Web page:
# Rationals are not locally compact and compactness

I was wondering if someone can please help me with the following problems:

1. Show that $\mathbb{Q}$ is not locally compact.
2. Prove that if $X$ is Lindelöf and $Y$ is compact then $X \times Y$ is Lindelöf.

I think I got 1, here's my work:

Suppose $\mathbb{Q}$ is locally compact and let $x \in \mathbb{Q}$. Then by definition of local compactness (for Hausdorff spaces) we can find an open set $U \subset \mathbb{Q}$ such that $\overline{U}$ is compact. Since the open intervals form a basis for the usual topology then we can find an open interval $(a,b)$ such that $x \in (a,b) \cap \mathbb{Q} \subset U$. Then observe $[a,b] \cap \mathbb{Q} \subseteq \overline{U}$. But $[a,b] \cap \mathbb{Q}$ is closed so we have a closed subset of the compact set $\overline{U}$ , thus $[a,b] \cap \mathbb{Q}$ is compact. Hence it suffices to show this set is not compact. Now pick an irrational number $z \in (a,b)$ then we can find a sequence $\{x_{n}\}$ of consisting of rational numbers in $(a,b)$ such that $x_{n} \rightarrow z$. But $[a,b] \cap \mathbb{Q}$ is compact so sequentially compact. Therefore the sequence $\{x_{n}\}$ must have a subsequence converging to a point in $(a,b) \cap \mathbb{Q}$, which is impossible because every subsequence converges to $p$ and $p$ is irrational. Is this OK?

2) Stuck in this one for a while. How to prove this?

• 1) I'd apply Baire but your argument seems ok. 2) This seems wrong. Is $\mathbb{N} \times [0,1]$ compact? Or do you want Lindelöf $\times$ compact is Lindelöf? – t.b. Jun 16 '11 at 2:15
• @Theo Buehler: How would you apply Baire? sorry I meant $X \times Y$ Lindelöf. – user10 Jun 16 '11 at 2:17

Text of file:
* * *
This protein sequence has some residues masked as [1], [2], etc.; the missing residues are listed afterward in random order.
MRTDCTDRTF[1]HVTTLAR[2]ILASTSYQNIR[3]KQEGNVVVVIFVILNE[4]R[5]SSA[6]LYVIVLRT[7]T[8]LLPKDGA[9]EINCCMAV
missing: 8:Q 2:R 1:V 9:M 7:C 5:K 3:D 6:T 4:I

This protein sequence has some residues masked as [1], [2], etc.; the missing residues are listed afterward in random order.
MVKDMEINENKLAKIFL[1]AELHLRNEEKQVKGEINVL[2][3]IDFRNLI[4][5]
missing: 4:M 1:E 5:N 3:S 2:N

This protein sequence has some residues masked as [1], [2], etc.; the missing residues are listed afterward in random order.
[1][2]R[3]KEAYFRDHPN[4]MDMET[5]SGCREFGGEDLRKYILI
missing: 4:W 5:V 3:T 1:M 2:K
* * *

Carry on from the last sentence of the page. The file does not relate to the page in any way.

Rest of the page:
• A point in $\mathbb{Q}$ is nowhere dense hence $\mathbb{Q}$ is a countable union of nowhere dense sets, thus it can't be locally compact. – t.b. Jun 16 '11 at 2:18
• @user10 FYI If $X$ is locally compact Hausdorff, then $X$ is a baire space. – user38268 Jul 9 '12 at 13:51
• in last line there is a mistake subsequence converges to z as limit miust be same as that of sequence – user104167 Oct 29 '13 at 23:53

Let $\mathcal{U}$ be an open cover of $X\times Y.$ Then for each $x$ in $X$ the collection $\mathcal{U}$ is an open cover of $\{x\}\times Y.$ Hence, as $\{x\}\times Y$ is compact, there exists for each $x\in X$ a finite subcollection $\mathcal{U}_x$ of $\mathcal{U}$ which covers $\{x\}\times Y.$ Choose such a collection and let $U_x$ be the set obtained by unioning the elements of $\mathcal{U}_x.$ The set $U_x$ is open in $X\times Y$ and contains $\{x\}\times Y.$ Appealing once more to the compactness of $Y,$ it follows by the tube lemma, that for each $x\in X$ there exists an open neighborhood $N_x$ of $x$ such that $N_x \times Y \subset U_x.$ Consider the collection $\{N_x: x\in X\}.$ As $X$ is Lindelof, there exists a countable subset $I\subset X$ such that $\{N_x: x\in I\}$ covers $X.$ It follows that the set $\bigcup_{x\in I} \mathcal{U}_x$ is a countable subcollection of $\mathcal{U}$ which covers $X\times Y.$ We conclude $X\times Y$ is Lindelof.